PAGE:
While more women feel assured that they made the right purchase than men (80% of women versus 75% of men), Edmunds found that just 30% of females polled admitted that they didn’t know where to start the car shopping process, as opposed to just 18% of all men. Then there was the fact that 67% of women said they wished there was a faster, more efficient car shopping experience out there, compared to 57% of all men, the gender that is more likely to visit car lots in order to shop around. Bearing this in mind, Edmunds’ top minds believe that a personalized car shopping experience remains the ultimate angle for automakers if they want to truly appeal to both sexes, even though roping in both men and women while keeping them happy with a particular vehicle is easier said than done.

Couple both using their phones
Couple both using their phones | iStock

While men and women both research new inventory information and dealership facts, a “one size fits all” approach doesn’t always work. This isn’t a jar of organic peanut butter we are talking about here, but a complex, completely customizable, multi-trim-lined, expensive piece of engineering that you depend upon to get you safely to, from, and anywhere in between on a moment’s whim. Since individual shoppers have different requirements during the many stages of the car buying process, Edmunds had to factor in gender based needs very carefully. A millennial female luxury buyer requires a completely different laundry list of shopping tools and answers than a Gen X male looking for a work truck, a point that Edmunds backs up via site engagement data.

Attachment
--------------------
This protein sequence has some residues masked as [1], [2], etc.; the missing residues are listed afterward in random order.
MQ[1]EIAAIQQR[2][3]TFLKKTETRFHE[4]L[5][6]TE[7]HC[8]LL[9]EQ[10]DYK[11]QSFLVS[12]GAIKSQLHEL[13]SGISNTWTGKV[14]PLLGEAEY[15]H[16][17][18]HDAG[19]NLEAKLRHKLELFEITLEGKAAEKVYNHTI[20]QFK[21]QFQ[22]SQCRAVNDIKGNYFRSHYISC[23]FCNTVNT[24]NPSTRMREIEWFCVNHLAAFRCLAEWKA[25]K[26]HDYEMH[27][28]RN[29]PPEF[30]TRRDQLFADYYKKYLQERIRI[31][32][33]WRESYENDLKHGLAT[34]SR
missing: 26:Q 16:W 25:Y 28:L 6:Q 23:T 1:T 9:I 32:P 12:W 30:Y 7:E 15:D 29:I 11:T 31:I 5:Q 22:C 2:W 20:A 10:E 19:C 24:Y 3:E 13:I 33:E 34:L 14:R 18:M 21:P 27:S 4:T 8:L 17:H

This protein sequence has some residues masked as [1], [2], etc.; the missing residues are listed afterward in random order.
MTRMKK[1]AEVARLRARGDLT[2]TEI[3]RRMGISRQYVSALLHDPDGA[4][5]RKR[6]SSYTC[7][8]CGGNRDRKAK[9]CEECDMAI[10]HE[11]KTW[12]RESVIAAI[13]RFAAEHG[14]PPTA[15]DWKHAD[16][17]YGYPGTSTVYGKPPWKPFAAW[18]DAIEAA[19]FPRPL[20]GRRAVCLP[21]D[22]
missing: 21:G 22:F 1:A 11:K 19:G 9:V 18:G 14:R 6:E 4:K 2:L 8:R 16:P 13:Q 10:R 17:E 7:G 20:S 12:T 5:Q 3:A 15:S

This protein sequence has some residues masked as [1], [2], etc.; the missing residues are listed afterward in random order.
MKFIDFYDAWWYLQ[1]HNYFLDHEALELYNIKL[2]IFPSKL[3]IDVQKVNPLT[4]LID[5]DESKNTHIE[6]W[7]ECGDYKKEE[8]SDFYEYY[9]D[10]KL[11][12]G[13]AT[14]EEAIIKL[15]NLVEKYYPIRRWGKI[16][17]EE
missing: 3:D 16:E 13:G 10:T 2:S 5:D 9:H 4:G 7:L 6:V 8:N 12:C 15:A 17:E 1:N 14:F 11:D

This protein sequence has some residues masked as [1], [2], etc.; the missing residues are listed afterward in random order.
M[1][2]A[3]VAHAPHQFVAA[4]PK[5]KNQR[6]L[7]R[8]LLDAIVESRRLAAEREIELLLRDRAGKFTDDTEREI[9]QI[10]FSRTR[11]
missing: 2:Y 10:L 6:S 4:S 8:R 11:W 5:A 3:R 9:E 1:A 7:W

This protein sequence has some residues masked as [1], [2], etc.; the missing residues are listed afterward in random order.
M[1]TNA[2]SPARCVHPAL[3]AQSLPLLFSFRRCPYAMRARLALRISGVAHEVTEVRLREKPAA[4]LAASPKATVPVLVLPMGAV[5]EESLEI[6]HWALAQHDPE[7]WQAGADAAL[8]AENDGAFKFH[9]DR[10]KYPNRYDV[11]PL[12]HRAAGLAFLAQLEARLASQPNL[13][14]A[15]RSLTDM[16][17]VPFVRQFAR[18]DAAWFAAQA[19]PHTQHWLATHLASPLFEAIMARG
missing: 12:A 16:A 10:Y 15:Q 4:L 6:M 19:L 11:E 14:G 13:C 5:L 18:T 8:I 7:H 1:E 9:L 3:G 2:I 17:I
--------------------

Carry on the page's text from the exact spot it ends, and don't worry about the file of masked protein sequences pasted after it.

“With amount of consumer data available to us, we’re no longer forced to look at shoppers under the lens of these over-generalized stereotypes,” says Michelle Shotts, senior director of customer insights at Edmunds. “As more research continues to debunk these outdated assumptions, there is no excuse why automakers, dealers, and marketers can’t begin to engage with car shoppers on a highly personalized, individual level.”

A few noteworthy differences Edmunds discovered between millennials and older generations include:

  • Millennial men are more likely than older men to believe that women are equally or more logical than men during the car shopping process. There was a 15 percentage point gap in gender opinion for millennials (59% of men vs. 74% of women), compared to a 27-point gap among Generation Xers (52% of men vs. 79% of women).
  • Millennial men and women feel nearly equal levels of self-assurance and empowerment during the car shopping process, with a gap of only 1% and 2% respectively between the genders, according to Edmunds. This gap widens within the older generations, to 8% for Gen Xers and 14% for boomers.
  • When it comes time to close the deal and purchase the vehicle, millennial men are more confident in women than men in older generations. 60% of millennial men say that women are stronger negotiators versus 50% of Gen X men and 49% of boomer men.

While Edmunds’ senior director of customer insight, Michelle Shotts, assures us that “millennial women are the purchasers of the future,” not everyone believes this future will be here tomorrow. Lacey Plache, chief economist at Edmunds, is of strong mind that until gender inequality is completely eliminated, “the old fashion notion that men control the garage will [likely] still linger.”